See more of the story

1. Kubiak was way too conservative

Coach Mike Zimmer mentioned only one series in which he felt his offense was too conservative in Sunday's 19-17 victory over the Lions at U.S. Bank Stadium. That's seems way too generous to coordinator Klint Kubiak. A week earlier in Chicago, Bears rookie quarterback Justin Fields completed four of six passes that traveled 20 or more yards against the Lions in his starting debut. Sunday, veteran Kirk Cousins — one of the league's most accurate passers — attempted only two deep balls, completing both. And one came out of desperation to set up the game-winning field goal.

"We wanted to come in throwing more deep balls, but they started changing their coverages a little bit," said receiver Justin Jefferson, whose 37-yard reception covered 31 yards in the air. "They started playing safety high with bracket coverage. Cover 2. So, yeah."

Cousins went 2-for-2 for 58 yards on deep balls. He should have thrown more of them.

2. Herndon's horrible day times 2

The Vikings should ask the Jets for their fourth-round draft pick back. The preseason move to get tight end Chris Herndon is not only not working out, it's going backward.

After playing 43 snaps with no catches in two targets, Herndon singlehandedly killed two drives Sunday. A holding call in the second quarter turned a 20-yard completion to Adam Thielen into first-and-20 at the Detroit 34. The Vikings settled for a field goal and a 6-3 lead. Zimmer didn't believe it was holding, calling it "some kind of call."

In the third quarter, Herndon's 15-yard penalty for an illegal crackback negated Alexander Mattison's 9-yard run on third-and-1. That turned a first down in Lions territory into third-and-16 at the Vikings' 31. They punted one play later. It was especially harmful because it came three plays after Eric Kendricks' great interception.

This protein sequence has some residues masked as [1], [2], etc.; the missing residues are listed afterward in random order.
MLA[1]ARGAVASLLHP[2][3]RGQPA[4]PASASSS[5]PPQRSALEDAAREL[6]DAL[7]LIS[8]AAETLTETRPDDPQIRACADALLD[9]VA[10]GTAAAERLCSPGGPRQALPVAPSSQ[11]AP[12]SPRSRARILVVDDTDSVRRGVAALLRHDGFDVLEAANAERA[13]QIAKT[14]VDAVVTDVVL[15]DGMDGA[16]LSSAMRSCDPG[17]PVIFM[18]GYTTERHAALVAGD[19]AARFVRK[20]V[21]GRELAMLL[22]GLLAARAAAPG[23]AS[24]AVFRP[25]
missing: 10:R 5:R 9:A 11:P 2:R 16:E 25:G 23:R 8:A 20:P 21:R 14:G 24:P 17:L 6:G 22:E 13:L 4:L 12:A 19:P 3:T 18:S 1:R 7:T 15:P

3. Run defense still an issue

Kendricks smiled when asked what he saw on D'Andre Swift's 7-yard go-ahead touchdown run with 37 seconds left. "I saw a holding call on Dalvin [Tomlinson]," he said of what he thought was a hold that went uncalled. "But we got to stop that, regardless."

Missing nose tackle Michael Pierce, the Vikings' run defense wasn't great against the 20th-ranked rushing attack. Then again, the Vikings came in ranked 27th in average yards per rush allowed (6.13). The Lions had 48 yards and four first downs on nine first-quarter runs (5.3).

"They hit a couple on us that I was ticked off about early," Zimmer said. "I think we settled down and made some adjustments. They copied a few of the plays Cleveland ran. And we got out of position. Early, it was ugly."

After the first quarter, the Lions ran 15 times for 60 yards (4.0) but scored too easily at the end.

4. Pressure catches up to Goff

The Vikings are probably happy Matthew Stafford wasn't on the field Sunday. The big-armed but unsteady statue that is Jared Goff was there for the beating more than enough times. It didn't start off that way. Goff wasn't pressured on his first eight throws because of a Detroit game plan designed to get the ball out quick.

That changed in a hurry, though, thanks to back-to-back sacks by Everson Griffen after the Lions reached the Vikings 23-yard line. The second sack off a spin move led to Goff turning the ball over on a fumble.

Asked about his spin move on rookie first-round pick Penei Sewell, Griffen said, "I really don't work on it in practice because it's natural. It comes out of nowhere."

Goff also was sacked on consecutive plays on third and fourth down in the fourth quarter.

5. Lions struggle getting to the red zone

The Lions staged a comedy of red-zone errors last week in Chicago. They went 1-for-5 as they turned the ball over twice and were stopped on downs two more times. Sunday, they did their meltdowns on the doorstep of the 20-yard line. Goff fumbled after Detroit reached the 23. He threw an interception at the 28 on a play in which he wasn't pressured and still threw late and behind to a spot where three Vikings were, including Kendricks, who made a one-handed interception.

"I was kind of crouching a little bit," Kendricks said. "I couldn't see him, so I felt he couldn't see me. I figured something was coming and I just kind of popped out."

Detroit did go 1-for-1 in the red zone, running three plays for 20 yards and Swift's 7-yard touchdown run with 37 seconds left.